By the way, I now see below that you've finally approved this for publication - OK, that's good anyway. De Wikischim (talk) 10:35, 5 May 2018 (UTC)
The fact that you describe the passing review as "approving for publication" is further, amongst extensive, internal evidence that, although you claim (and appear to sincerely believe) you understand-and-disagree, in fact you signally fail to grasp the concept. I do see you as a very different case from Darkfrog24, and both of you as very different again from various relative newcomers who are attempting to learn how the project works. Your claim to understand is problematic; it is hard to distinguish lack of journalistic values from not having a clue what news is. Our high standards present a challenge for attracting contributors —no duh— but also fuel the idealism that has been essential to en.wn's (vast, by "citizen journalism" standards) longenvity. However, your incessant heckling of our policies and practices is a negative for which there is no obvious positive side. --Pi zero (talk) 10:47, 5 May 2018 (UTC)
Well, our policies and practices? It's apparent that some of the more or less steady contributors here do not − OK, at least not fully − agree with the polices and practices you're probably referring to. De Wikischim (talk) 10:54, 5 May 2018 (UTC)
Pi zero, take your time. I'm planning on being here for a good long while, and I'd be interested in reading that essay if you ever feel like writing it.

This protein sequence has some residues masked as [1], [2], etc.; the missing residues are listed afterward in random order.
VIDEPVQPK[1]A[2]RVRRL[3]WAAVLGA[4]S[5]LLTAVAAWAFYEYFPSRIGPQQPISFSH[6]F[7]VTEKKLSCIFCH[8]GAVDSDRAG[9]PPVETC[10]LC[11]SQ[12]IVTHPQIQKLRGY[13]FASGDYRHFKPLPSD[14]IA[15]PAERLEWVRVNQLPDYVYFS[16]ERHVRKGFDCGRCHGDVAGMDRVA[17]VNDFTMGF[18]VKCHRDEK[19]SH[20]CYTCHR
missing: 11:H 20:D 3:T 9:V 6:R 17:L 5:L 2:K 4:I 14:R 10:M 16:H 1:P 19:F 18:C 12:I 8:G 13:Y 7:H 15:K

In the interest of having productive conversations in the future, I've noticed a pattern. When I say something like "Show me your source" or "'specific problem'? Okay, name it," you almost always change the subject. When you do that, I feel like you're not being honest. It looks like you don't have a source/specific detail, and you don't have a good reason why not, and you don't want to admit it.
There are probably other explanations, but if you were to say "I don't need a source and here is my very good reason why not" or "well it's not a specific problem, more like I know there's a problem but I can't put my finger on exactly what's bothering me. I guess it's my long experience giving me some intuition," I'd get to spend less time wondering what's going on. Darkfrog24 (talk) 12:23, 5 May 2018 (UTC)
Darkfrog24, I would never attempt to write that particular essay. It would be altogether a waste of time.

There are some definite recurrent patterns in our interactions. You describe what one of those looks like from your perspective. Just as an experiment, I'll take a shot at describing (a subset of) that one from my perspective. You say something like "Show me your source", I point out that that's the wrong question to be asking, my explanation of why it's the wrong question entirely fails to make any sense to you, and we're both left altogether frustrated.

A broader pattern, I think, is that when I'm trying to explain things to you, parts of my explanations make no sense to you, to the point where, it seems as if, parts of my explanations are effectively invisible to you. Why would that happen? Some theories I've moved past: